Something rang familiar in the stranger's gait. Why hadn't Ricochet charged? She dropped to her knees beside the man, glanced at the haversack slung over his shoulder and prayed it held food or Union money. Confederate notes weren't worth spit now. She pulled the bag from his still form and began to rifle through it, stopped only by the shock of Ricochet licking his face.
Her gaze flew to the Yankee's features. "Sweet Mother of Jesus! Gavin!"
Drawn to the wound in his chest, she gazed upon the blood soaking the dark blue shirt, fanning out to the waistband of his trousers. Cloudy, pain-filled eyes opened and blinked. He tried to focus, and a tiny smile bracketed his mouth. Mindless of the wound, Sophia fell against him and screamed his name.
"Sophia." Coughs spewed from his throat and his eyes rolled in the sockets. "Walked for miles."
"Don't try to speak, Gavin. Oh, dear God. I didn't know, thought you were one of them." Memories from their childhood surfaced. "You are one of them, but Gavin, the Yankees came and. . . ."
He struggled to lift his head, his voice a whisper, "So beautiful."
She tore his shirt open, scattering the pewter buttons. God, so much blood.
One hand went to his chest, the other her face. "Discharged, head wound, I came to tell you…."
Certain he'd lose consciousness soon or, God forgive her, die, she didn't want him to speak. "Shush now."
"Thought of nothing but you while I was gone." Another cough. "Nothing but you since the day I pulled you from the river."
That undid her. She touched his cheek and blanched beneath his cold skin. "Please don't try to talk."
"Jesse," he moaned. "Jesse is―" His head rolled to the side and his eyes fluttered shut.
Ol' Nap dropped to his knees, tore the shirt from Gavin's chest and stuffed it into the wound. "Lawdy, Miss Sophia, you done shot Massah Gavin."
Anguished moans fell from her lips. "Don't die, please don't die."
"Come away now, we gots to get 'em to the house."
"I thought it was another Yankee, come to take our last morsel of food."
Brister shook his head. "It be a Yankee all right."
"There now, Miss Sophia." Ol' Nap pulled her from Gavin's still form. "He's not dead yet, but I reckon he will be afore long if'n we don't help him."
Ol' Nap slipped his hands under Gavin's arms and Brister picked up his feet.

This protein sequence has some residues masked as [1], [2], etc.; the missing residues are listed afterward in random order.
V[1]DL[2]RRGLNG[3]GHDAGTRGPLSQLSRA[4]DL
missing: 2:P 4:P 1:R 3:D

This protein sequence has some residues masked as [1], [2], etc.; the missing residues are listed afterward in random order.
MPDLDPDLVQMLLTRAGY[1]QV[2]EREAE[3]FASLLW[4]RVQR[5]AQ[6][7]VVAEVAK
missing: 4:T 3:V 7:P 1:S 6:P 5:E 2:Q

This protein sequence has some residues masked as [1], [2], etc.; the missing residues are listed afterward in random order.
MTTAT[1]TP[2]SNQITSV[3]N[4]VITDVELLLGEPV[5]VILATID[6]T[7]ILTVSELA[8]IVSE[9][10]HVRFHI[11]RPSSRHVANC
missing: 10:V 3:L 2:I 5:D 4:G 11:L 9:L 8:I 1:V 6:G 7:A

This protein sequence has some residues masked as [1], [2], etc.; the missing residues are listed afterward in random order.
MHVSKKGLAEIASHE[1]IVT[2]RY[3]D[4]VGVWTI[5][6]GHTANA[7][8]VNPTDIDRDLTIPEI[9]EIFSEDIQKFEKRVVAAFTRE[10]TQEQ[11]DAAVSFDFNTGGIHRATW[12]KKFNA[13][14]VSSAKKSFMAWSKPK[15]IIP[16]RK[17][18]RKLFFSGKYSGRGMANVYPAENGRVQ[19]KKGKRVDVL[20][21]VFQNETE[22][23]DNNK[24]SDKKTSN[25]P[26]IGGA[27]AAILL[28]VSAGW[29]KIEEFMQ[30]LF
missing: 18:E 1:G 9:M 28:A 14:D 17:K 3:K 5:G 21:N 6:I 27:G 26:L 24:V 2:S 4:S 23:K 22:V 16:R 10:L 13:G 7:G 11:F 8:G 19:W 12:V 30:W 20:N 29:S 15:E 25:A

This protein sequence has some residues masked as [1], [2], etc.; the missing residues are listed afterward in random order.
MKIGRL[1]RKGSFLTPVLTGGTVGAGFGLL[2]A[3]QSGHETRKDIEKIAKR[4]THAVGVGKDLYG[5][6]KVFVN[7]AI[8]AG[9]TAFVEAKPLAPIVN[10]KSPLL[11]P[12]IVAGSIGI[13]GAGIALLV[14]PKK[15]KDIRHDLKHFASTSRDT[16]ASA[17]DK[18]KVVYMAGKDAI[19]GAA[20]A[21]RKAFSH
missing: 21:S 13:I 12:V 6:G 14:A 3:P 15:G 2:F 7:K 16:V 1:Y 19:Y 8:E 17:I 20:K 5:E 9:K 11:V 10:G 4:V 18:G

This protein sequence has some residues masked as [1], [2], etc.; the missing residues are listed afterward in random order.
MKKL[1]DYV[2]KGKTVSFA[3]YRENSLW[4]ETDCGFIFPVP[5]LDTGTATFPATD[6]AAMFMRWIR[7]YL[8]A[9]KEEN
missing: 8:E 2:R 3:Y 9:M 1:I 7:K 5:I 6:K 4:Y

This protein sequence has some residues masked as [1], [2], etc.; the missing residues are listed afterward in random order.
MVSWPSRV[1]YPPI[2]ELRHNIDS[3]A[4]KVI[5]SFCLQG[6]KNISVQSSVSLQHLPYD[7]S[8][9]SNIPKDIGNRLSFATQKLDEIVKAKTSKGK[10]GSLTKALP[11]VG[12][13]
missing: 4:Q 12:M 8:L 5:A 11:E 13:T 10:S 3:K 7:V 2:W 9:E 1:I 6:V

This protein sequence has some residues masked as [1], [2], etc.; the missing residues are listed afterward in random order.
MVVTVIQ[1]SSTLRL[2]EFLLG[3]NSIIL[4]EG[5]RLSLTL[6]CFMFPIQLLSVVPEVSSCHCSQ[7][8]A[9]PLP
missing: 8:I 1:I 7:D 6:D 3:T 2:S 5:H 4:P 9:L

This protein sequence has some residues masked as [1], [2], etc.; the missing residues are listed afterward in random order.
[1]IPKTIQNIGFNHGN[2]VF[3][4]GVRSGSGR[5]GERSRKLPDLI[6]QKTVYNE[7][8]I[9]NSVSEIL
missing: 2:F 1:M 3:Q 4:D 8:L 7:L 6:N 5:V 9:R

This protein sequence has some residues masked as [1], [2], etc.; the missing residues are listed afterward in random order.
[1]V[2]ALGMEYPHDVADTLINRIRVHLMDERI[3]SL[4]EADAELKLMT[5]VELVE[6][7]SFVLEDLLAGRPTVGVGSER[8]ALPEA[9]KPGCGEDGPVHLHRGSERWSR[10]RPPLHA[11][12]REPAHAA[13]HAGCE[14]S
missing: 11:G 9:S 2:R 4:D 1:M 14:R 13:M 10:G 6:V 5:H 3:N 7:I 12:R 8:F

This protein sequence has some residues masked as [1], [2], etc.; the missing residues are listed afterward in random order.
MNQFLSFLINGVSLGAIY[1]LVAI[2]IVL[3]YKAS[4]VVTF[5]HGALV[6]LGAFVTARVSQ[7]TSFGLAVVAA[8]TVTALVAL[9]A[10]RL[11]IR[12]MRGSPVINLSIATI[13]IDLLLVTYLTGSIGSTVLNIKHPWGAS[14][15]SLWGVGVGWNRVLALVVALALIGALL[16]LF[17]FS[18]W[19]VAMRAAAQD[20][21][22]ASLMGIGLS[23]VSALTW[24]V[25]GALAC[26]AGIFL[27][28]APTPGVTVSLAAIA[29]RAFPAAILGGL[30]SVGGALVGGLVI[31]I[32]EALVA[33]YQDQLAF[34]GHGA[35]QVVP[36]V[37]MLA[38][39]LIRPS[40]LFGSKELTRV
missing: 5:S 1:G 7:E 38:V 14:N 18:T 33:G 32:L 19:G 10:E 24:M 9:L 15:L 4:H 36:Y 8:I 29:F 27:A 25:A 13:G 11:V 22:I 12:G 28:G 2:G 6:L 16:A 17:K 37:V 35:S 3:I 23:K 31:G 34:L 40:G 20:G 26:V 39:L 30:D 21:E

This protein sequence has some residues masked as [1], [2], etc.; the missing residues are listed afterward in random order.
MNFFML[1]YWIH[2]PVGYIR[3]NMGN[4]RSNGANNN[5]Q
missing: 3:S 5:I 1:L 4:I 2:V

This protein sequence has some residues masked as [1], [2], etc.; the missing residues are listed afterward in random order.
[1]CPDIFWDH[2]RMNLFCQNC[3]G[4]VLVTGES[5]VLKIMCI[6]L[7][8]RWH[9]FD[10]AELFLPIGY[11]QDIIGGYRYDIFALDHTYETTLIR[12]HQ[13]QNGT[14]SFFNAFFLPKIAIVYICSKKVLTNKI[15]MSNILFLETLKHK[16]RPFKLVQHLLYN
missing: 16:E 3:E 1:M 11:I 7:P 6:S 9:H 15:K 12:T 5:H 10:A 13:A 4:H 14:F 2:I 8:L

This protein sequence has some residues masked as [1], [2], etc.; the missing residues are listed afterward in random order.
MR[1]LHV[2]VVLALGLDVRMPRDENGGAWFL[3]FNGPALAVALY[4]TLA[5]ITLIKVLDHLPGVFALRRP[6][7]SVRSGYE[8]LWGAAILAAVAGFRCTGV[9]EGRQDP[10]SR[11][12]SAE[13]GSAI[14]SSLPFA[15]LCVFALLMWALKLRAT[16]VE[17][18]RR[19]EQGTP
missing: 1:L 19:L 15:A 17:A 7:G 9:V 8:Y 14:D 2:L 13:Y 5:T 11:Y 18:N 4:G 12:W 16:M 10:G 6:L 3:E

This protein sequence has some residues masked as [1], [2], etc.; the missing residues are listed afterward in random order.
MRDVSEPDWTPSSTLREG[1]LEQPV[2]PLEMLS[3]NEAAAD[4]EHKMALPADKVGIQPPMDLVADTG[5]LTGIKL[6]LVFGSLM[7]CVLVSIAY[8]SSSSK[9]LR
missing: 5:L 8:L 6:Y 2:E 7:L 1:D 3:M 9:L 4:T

Fear gripped her heart. "Take him to my bedchamber and hurry."
Bones creaked and men wheezed up the long, winding staircase and down the hallway to her bedchamber.
Hovering over Gavin the moment they laid him on the bed, Sophia barked out orders. "Bring hot water, clean rags, find Ma's sewing basket and pull several coarse hairs from Gambler's tail."
Ol' Nap shuffled from the room with Brister. "Yes'm."
Amid a string of inaudible words from his lips, Sophia removed his boots and woolen socks, taking note of his long, muscular legs. Warmth rushed over her, and gooseflesh rose on her forearms. Her eyes settled on the bloody rag stuffed into the wound. Redder than the apples in the tree outside her window, she couldn't imagine how he could survive after losing so much blood.
Her trembling hands slipped the suspenders from his shoulder to the sound of Ol' Nap shuffling into the room. "Brister done found the basket an' now he chasin' down those tail hairs." He handed her clean rags and a bowl of hot water.
Sophia removed the bloody rag from Gavin's wound. "Do you think the bullet is still embedded?"
"No, Miss Sophia, I done found the spent shell." Brister held the cartridge between his thumb and index finger.
"Another debt I owe you, Lord," she said to the ceiling.
Gavin winced while she washed the wound and moaned as she dragged the needle through his torn flesh. She'd helped her mother tend wounds before, but for some inexplicable reason, her hands trembled like a drunkard with every stitch. Nap and Brister slipped from the room as she patted down a poultice of elderberry leaves and sulfur and bandaged his chest with gauze strips.
She rose from the bed and walked to the window on shaky limbs. Lord, she'd almost killed him. Guilt-stricken, she glanced to his prostrate form. Through the window, the setting sun dappled his broad shoulders and expansive chest, every inch hard, ridged muscle. Her gaze lingered on his full, sensuous mouth, slack now in blessed forgetfulness. Heat surged up her throat and she felt a stab of longing between her thighs.
She returned to the bed, lifted his head, and forced a spoonful of laudanum down his throat. He coughed and slipped back into unconsciousness. Shamelessly, she studied him, every feature. His hair needed washing and a cut wouldn't hurt either. It was still long, as it was when they were children, and silky midnight black beneath the grit and grime. A short beard covered his strong jaw line, but the sharp, angular planes of his face and generous mouth were achingly familiar. Compelled by an alien force, she touched his cheek and then traced his lips with her fingers. A shudder coursed through her when she brushed an unruly lock of his hair from the high forehead. The carnal stirs disturbed her. She withdrew her hand and vowed to keep them occupied elsewhere while tending him.
His fever raged in the ensuing hours, despite the cool cloths to his forehead and the concoctions she sloshed down his throat. Countless times she untangled his sweat-soaked limbs from the bed sheets and stilled his thrashing arms. Guilt and misery surged up her throat, and fear. The mantle clock chimed midnight, an ominous potent he might not be alive by sunrise.